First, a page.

The 16th floor of Millbank Tower, and Vladimir Putin is pumping out truth — of the Russian kind.
Here, a team of journalists enjoying commanding views of the Palace of Westminster, the London Eye and Thames House, home of MI5, are busy at computer terminals and video mixing desks, preparing bulletins and programmes and telling the news Kremlin-style.
State-of-the-art equipment allows for slick, sophisticated graphics that mimic the output of respectable international news broadcasters such as the BBC, CNN and France 24.
But there is nothing respectable about Russia Today, known by the more friendly acronym RT, whose UK offices these are.
From the tower block in which New Labour moulded the news agenda 20 years ago, another agenda is being peddled, one serving a foreign master with no love for Britain.
RT is a direct mouthpiece for the Russian government, its global operations funded by the Kremlin to the tune of some £200 million yearly, part of a media campaign waged relentlessly to undermine confidence in democracy and sow discord in countries regarded by Moscow as adversaries.
In her speech at the Lord Mayor’s banquet in the City of London on Monday, Theresa May mounted an outspoken attack on President Putin’s ‘fake news’, accusing the Kremlin of ‘weaponising information’.
In one of the strongest verbal attacks on Russia in recent years, the Prime Minister warned: ‘We know what you are doing.’
It comes as almost 45,000 messages about Brexit were tweeted from Russian Twitter accounts in just 48 hours during last year’s referendum, the Times reported.
More than 150,000 Russian-based accounts switched their attention from subjects such as the Ukrainian conflict to Brexit in the lead-up to the vote, according to research by Swansea University and the University of California, Berkeley.
RT is a formidable operation, broadcasting to some 100 countries via satellite television and the internet, and now featuring tailor-made programming for U.S. and UK viewers, as well as services in French, Spanish and Arabic. But this is not about information — it’s about disinformation.
RT is just one component in what Russian intelligence refers to as an ‘active measures’ campaign so effective that it may have influenced to a substantial degree the outcome of the 2016 U.S. presidential election, propelling Donald Trump into the White House at the expense of Hillary Clinton.
Be it RT broadcasting on multi-channel television or its sister news agency Sputnik, which has an office in Edinburgh, on the internet, be it social media campaigns on Facebook and Twitter, or the hacking of emails belonging to Mrs Clinton, there is but one end. And that is the furtherance of Putin’s foreign and domestic aims.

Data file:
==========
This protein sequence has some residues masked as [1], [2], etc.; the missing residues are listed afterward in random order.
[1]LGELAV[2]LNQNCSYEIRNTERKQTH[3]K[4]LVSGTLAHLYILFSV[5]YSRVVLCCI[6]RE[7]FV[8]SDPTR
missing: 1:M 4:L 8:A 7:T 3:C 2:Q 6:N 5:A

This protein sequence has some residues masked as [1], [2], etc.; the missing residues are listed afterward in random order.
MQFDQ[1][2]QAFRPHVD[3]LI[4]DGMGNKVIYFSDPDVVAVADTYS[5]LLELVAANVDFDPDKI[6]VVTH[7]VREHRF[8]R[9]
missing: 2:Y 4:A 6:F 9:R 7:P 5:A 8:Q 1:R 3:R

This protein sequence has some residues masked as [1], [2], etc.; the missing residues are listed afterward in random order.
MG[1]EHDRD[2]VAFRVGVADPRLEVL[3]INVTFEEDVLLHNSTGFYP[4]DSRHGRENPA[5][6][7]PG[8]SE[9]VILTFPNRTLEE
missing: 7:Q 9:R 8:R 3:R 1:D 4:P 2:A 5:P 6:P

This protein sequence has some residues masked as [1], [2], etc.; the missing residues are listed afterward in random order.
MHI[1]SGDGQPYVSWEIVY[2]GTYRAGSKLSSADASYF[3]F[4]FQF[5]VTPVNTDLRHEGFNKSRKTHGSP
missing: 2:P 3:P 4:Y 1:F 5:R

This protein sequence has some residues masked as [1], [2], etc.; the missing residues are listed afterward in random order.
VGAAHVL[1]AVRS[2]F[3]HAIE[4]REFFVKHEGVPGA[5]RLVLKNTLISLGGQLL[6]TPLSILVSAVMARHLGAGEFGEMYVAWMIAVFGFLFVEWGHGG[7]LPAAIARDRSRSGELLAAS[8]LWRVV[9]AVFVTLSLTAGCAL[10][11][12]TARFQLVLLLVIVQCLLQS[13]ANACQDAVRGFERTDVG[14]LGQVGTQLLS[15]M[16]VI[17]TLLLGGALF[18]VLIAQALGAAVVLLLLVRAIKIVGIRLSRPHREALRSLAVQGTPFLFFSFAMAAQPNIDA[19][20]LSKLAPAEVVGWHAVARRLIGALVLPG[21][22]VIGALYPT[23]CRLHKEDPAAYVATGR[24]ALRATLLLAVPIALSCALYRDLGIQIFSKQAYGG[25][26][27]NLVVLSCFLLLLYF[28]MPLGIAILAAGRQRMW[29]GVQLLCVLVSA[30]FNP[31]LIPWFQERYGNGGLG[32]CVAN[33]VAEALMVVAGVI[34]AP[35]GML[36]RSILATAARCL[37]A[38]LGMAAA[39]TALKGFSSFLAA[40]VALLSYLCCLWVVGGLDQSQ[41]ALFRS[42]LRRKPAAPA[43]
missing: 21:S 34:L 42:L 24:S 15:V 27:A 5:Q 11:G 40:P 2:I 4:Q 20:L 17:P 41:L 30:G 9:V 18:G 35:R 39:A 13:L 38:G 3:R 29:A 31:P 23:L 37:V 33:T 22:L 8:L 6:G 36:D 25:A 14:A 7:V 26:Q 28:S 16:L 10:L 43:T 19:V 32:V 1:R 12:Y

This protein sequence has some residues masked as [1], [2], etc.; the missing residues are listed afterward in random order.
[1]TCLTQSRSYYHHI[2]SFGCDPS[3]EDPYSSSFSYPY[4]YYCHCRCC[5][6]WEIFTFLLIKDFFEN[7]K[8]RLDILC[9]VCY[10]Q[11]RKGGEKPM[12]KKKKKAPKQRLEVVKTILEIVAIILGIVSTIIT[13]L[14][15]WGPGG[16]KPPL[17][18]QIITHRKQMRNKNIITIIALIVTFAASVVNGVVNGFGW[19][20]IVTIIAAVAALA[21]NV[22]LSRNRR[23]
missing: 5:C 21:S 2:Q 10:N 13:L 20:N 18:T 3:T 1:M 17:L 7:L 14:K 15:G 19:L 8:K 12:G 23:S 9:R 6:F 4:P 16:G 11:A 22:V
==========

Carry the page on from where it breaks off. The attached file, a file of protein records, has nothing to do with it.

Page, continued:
Russia Today’s diet is a curious mix. Outlandish conspiracy theories promoted by cranks masquerading as serious commentators vie with more subtle coverage pushing the Russian line on Syria, Ukraine and elsewhere.
Wikileaks founder Julian Assange, American philosopher and social commentator Noam Chomsky and former Baywatch bombshell Pamela Anderson have all graced RT’s programmes at some time or another. Hosts include the veteran political maverick George Galloway and, curiously, former CNN flagship interviewer Larry King.
Now there is a new star in Putin’s media firmament. It was announced last week that Scotland’s former First Minister, the SNP’s Alex Salmond, is to host a new discussion programme on RT covering politics, entertainment and business.
Mr Salmond justifies his acceptance of ‘Moscow gold’ by pointing out that no fewer than 50 Labour MPs, 37 Conservatives and 17 SNP members have appeared on RT in the past two years. And he promises ‘total editorial control’.
Russia’s President Vladimir Putin (left) and Margarita Simonyan (right), who is the editor-in-chief of Russia Today (RT) and Rossiya Segodnya agency, attended a multimedia exhibition marking the 10th anniversary of the RT
But political opponents — and several fellow SNP politicians — have attacked his decision to consort with Putin as an ‘astonishing lack of judgment’. Nicola Sturgeon, Salmond’s protege who succeeded him as First Minister, said she would have advised against the deal, had she been consulted.
In the looking-glass world of RT, accuracy is a flexible commodity. At one time or another, we have been told that 9/11 was an inside job perpetrated by the American government, and that the BBC stage-managed a bogus chemical attack in Syria to discredit the regime of Russian ally President Bashar al-Assad.
We’ve also been informed that the Malaysian airliner downed by a missile over eastern Ukraine in 2014 with great loss of life was the responsibility of the Ukrainian government and not, as is generally accepted, the work of Russian-backed separatists.
The U.S. congress has been hearing this month about the extent of ‘active measures’ instructed by Putin in early 2016 to influence the race for the White House, fuelled by his fear and distrust of Mrs Clinton.
The U.S. intelligence community has judged with ‘high confidence’ that Putin did indeed order a campaign of mainstream media, social media and hacking to influence the U.S. vote. The Trump administration has subsequently been dogged by allegations of collusion with Moscow, fuelled by disclosures of links between the Russians and the presidential campaign team.
Last week, Trump appeared to accept an assurance by Putin that he had ordered no such campaign, saying his Russian opposite number was ‘insulted’ by such a suggestion. But the U.S. President has since rowed back on his remark, reaffirming his confidence in his own intelligence services.
The sharp end of the Kremlin’s global disinformation campaign is to be found in the Internet Research Agency in St Petersburg, colourfully known as the Troll Factory, where young operatives labour to hack sites, create bogus news sites and pump out fake news and social media messages.
A tweet in March from this Troll Factory (or another very similar set-up) — so it is believed — sought to stoke racial tensions in the UK by featuring a woman in a hijab speaking on her mobile phone and apparently ignoring a victim of the Westminster Bridge terrorist attack.
In fact, the woman had been traumatised by the incident and was phoning her family to tell them she was safe.
The bogus tweet, which went viral, purported to come from a resident of Texas under the Twitter handle South Lone Star, but had been generated by Russian internet trolls. Such trolls also posted anti-immigration and pro-Brexit messages around the time of the EU referendum.
Items on RT and Sputnik, which usually command only small audiences, are turbo-boosted on social media in concerted campaigns which attract hundreds of thousands of views.
On Monday, Theresa May mounted an outspoken attack on President Putin’s ‘fake news’, accusing the Kremlin of ‘weaponising information’